Yet our ambitions do not end there. For the next generation of the Connected Car Platform, we plan to leverage the full power of the Microsoft ecosystem including Kinect, Windows 8, Windows Phone, Windows Live, Bing, Azure, and Tellme. The combination of rich local sensing, user identification, cloud access, and data mining will transform tomorrow’s cars from passive objects into intelligent assistants for both the driver and their passengers. The new Connected Car will know its riders, and will interact with them naturally via speech, gestures, and face tracking. It will learn their habits, and offer personalized contextual information and driving assists to get them to their destination as quickly and safely as possible. Through a growing catalogue of applications, it will inform and entertain them, and keep them connected with the people and information they care about. The possibilities are endless."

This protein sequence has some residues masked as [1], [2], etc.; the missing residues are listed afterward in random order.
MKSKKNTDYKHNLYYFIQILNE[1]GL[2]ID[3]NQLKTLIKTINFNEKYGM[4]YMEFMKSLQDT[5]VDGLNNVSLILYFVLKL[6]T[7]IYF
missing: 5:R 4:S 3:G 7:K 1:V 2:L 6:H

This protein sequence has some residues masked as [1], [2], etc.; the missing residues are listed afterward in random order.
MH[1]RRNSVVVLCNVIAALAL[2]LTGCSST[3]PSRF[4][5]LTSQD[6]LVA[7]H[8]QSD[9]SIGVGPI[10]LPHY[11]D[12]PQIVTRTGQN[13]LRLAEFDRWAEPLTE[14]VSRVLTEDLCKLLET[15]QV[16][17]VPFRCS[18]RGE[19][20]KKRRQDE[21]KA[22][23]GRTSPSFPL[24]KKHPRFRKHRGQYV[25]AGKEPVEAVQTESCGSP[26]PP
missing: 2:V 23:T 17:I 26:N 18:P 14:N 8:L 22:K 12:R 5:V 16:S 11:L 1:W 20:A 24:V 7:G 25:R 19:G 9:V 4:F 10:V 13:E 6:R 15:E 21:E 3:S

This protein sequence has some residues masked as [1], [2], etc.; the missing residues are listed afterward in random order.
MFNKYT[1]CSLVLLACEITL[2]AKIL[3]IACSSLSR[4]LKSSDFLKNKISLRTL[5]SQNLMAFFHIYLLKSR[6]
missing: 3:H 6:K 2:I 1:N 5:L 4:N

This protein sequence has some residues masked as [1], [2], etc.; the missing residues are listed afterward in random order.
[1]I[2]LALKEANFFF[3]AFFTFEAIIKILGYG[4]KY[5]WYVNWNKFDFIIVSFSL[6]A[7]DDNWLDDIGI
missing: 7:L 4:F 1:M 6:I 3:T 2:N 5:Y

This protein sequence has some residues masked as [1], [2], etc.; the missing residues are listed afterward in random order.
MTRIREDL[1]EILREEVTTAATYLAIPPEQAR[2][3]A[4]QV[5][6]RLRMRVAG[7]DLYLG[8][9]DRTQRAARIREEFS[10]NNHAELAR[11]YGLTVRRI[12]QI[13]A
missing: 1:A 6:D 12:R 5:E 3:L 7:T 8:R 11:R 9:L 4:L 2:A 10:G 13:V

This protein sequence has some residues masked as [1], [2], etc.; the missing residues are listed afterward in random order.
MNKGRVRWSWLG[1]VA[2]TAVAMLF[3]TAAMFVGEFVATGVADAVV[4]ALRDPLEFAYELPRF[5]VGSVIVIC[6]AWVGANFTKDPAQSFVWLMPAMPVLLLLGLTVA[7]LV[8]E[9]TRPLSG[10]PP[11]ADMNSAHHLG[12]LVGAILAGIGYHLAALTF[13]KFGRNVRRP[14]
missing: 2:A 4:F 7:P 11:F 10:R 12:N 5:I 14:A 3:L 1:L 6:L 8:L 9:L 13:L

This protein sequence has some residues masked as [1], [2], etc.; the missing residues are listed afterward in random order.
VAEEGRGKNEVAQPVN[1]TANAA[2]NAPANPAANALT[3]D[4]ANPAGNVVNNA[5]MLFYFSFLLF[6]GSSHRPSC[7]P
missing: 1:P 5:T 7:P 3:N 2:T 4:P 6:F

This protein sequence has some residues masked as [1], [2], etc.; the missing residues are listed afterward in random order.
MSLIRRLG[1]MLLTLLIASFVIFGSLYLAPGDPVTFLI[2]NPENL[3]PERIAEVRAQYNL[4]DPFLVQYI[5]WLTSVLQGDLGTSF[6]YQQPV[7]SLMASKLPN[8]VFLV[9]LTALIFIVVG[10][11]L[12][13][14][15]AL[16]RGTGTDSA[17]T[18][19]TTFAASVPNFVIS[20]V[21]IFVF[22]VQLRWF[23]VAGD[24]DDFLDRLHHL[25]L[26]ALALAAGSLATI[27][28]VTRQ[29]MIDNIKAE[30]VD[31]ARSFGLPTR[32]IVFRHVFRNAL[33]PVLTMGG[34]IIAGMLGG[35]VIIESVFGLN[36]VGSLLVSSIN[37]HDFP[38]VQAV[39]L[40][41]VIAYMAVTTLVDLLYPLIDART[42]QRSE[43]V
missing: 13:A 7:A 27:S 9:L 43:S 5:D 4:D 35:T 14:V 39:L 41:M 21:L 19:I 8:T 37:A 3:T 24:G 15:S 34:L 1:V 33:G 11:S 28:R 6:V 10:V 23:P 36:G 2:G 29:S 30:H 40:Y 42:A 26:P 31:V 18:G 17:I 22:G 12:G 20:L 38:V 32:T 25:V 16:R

Source: Microsoft; Via: IStartedSomething

Nokia slashes a further 4,000 jobs and moves production to Asia

Nokia has announced plans to slash a further 4,000 jobs by closing down plants in Hungary, Mexico and homeland Finland. The cuts come to light as the handset manufacturer begins to shift production to Asia. As we mentioned with the previous 3,500 positions being hung up to dry, these plants have been under review since.

The cuts include 2,300 in Komarom, Hungary, 700 in Reynosa, Mexico, and 1,000 in Salo, Finland. The Finnish handset maker has had to take drastic measures to cut down costs and reach saving targets, and Salo (the oldest production facility - 1979) has not been spared from this round of job cuts.

Riku Aalto, chairman of the Finnish Metalworkers' Union, has stated that the company will look at possibly providing 12 months of training for new jobs to the fired workers, following its model of the Bochum closure in Germany, in 2008.

Source: Bloomberg